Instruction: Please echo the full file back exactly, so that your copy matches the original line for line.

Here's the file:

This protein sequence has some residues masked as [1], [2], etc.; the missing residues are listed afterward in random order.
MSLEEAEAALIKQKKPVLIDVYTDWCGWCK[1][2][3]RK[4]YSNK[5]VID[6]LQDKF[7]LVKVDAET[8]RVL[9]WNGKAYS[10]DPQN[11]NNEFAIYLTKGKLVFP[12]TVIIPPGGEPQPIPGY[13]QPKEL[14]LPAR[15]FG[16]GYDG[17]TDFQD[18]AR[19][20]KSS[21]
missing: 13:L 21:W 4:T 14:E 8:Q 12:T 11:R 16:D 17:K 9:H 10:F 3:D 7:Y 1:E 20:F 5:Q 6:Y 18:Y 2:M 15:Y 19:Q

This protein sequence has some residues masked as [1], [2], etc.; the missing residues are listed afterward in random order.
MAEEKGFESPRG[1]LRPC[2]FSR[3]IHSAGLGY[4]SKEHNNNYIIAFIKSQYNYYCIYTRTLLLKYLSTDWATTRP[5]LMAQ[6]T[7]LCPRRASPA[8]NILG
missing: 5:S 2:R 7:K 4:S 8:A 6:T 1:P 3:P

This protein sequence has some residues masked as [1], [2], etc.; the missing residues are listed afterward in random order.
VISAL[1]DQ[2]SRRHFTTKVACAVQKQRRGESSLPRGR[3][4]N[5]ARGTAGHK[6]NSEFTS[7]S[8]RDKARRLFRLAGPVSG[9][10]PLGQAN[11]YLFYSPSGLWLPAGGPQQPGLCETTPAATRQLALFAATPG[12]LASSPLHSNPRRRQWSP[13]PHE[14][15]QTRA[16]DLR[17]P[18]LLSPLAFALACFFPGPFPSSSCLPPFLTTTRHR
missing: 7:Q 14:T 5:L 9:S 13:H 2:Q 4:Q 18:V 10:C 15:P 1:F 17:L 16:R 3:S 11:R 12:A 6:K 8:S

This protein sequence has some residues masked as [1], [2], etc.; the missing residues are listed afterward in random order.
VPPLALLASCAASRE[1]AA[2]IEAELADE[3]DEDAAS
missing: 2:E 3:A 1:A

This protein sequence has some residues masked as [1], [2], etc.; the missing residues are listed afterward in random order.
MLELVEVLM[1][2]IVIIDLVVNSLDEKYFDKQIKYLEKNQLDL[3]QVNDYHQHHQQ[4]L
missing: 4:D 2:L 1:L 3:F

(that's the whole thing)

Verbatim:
This protein sequence has some residues masked as [1], [2], etc.; the missing residues are listed afterward in random order.
MSLEEAEAALIKQKKPVLIDVYTDWCGWCK[1][2][3]RK[4]YSNK[5]VID[6]LQDKF[7]LVKVDAET[8]RVL[9]WNGKAYS[10]DPQN[11]NNEFAIYLTKGKLVFP[12]TVIIPPGGEPQPIPGY[13]QPKEL[14]LPAR[15]FG[16]GYDG[17]TDFQD[18]AR[19][20]KSS[21]
missing: 13:L 21:W 4:T 14:E 8:Q 12:T 11:R 16:D 17:K 9:H 10:F 3:D 7:Y 1:E 20:F 5:Q 6:Y 18:Y 2:M 15:Y 19:Q

This protein sequence has some residues masked as [1], [2], etc.; the missing residues are listed afterward in random order.
MAEEKGFESPRG[1]LRPC[2]FSR[3]IHSAGLGY[4]SKEHNNNYIIAFIKSQYNYYCIYTRTLLLKYLSTDWATTRP[5]LMAQ[6]T[7]LCPRRASPA[8]NILG
missing: 5:S 2:R 7:K 4:S 8:A 6:T 1:P 3:P

This protein sequence has some residues masked as [1], [2], etc.; the missing residues are listed afterward in random order.
VISAL[1]DQ[2]SRRHFTTKVACAVQKQRRGESSLPRGR[3][4]N[5]ARGTAGHK[6]NSEFTS[7]S[8]RDKARRLFRLAGPVSG[9][10]PLGQAN[11]YLFYSPSGLWLPAGGPQQPGLCETTPAATRQLALFAATPG[12]LASSPLHSNPRRRQWSP[13]PHE[14][15]QTRA[16]DLR[17]P[18]LLSPLAFALACFFPGPFPSSSCLPPFLTTTRHR
missing: 7:Q 14:T 5:L 9:S 13:H 2:Q 4:Q 18:V 10:C 15:P 1:F 17:L 16:R 3:S 11:R 12:A 6:K 8:S

This protein sequence has some residues masked as [1], [2], etc.; the missing residues are listed afterward in random order.
VPPLALLASCAASRE[1]AA[2]IEAELADE[3]DEDAAS
missing: 2:E 3:A 1:A

This protein sequence has some residues masked as [1], [2], etc.; the missing residues are listed afterward in random order.
MLELVEVLM[1][2]IVIIDLVVNSLDEKYFDKQIKYLEKNQLDL[3]QVNDYHQHHQQ[4]L
missing: 4:D 2:L 1:L 3:F